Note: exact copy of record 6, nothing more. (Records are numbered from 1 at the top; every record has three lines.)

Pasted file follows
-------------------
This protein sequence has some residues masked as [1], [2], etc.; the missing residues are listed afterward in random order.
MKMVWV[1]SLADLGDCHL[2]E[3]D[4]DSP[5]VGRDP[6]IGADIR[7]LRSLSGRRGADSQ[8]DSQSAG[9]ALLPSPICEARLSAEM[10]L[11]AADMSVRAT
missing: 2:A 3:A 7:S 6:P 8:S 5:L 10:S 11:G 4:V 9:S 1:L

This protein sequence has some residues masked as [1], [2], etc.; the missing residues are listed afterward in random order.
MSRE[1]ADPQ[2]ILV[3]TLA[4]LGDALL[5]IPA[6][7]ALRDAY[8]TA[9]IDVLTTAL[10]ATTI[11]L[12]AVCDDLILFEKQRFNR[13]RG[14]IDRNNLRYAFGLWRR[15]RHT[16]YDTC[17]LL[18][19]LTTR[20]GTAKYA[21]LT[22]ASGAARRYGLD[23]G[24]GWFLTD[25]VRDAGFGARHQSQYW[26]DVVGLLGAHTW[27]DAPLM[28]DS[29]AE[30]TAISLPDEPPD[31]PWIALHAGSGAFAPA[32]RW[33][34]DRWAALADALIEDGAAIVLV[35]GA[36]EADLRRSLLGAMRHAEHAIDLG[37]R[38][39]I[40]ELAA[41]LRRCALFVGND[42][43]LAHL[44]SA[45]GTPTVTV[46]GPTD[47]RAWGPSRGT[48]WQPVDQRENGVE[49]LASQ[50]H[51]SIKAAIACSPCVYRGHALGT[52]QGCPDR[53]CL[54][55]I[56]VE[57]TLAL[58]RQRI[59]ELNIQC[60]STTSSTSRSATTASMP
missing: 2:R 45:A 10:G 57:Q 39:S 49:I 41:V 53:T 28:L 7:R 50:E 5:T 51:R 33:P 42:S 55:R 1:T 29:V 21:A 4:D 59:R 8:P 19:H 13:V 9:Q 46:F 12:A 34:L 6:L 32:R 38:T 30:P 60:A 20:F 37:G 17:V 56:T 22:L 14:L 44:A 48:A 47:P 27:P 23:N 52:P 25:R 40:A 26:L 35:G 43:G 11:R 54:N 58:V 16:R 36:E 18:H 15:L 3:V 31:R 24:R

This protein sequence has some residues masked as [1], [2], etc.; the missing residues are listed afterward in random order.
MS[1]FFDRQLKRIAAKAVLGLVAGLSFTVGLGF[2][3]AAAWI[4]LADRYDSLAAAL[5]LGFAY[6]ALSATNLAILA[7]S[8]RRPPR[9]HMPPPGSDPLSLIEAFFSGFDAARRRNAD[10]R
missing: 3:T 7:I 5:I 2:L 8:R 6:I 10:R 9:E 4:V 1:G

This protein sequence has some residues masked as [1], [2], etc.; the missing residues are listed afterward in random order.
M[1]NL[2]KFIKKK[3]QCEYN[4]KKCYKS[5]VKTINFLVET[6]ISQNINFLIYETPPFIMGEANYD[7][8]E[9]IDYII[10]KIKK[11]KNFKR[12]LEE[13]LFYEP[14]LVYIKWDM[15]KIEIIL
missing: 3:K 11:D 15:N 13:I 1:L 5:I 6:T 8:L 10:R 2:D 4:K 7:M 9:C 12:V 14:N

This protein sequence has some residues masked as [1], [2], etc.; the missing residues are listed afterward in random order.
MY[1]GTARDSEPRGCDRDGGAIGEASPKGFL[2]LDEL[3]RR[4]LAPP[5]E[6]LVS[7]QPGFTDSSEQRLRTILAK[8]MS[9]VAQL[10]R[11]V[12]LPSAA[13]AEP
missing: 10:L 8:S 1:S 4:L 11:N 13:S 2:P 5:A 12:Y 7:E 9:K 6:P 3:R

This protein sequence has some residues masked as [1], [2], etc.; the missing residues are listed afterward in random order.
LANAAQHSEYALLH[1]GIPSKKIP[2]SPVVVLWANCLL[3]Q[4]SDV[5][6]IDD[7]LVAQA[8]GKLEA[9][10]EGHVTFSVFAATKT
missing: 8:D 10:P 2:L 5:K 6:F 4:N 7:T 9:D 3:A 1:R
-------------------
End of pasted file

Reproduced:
This protein sequence has some residues masked as [1], [2], etc.; the missing residues are listed afterward in random order.
LANAAQHSEYALLH[1]GIPSKKIP[2]SPVVVLWANCLL[3]Q[4]SDV[5][6]IDD[7]LVAQA[8]GKLEA[9][10]EGHVTFSVFAATKT
missing: 8:D 10:P 2:L 5:K 6:F 4:N 7:T 9:D 3:A 1:R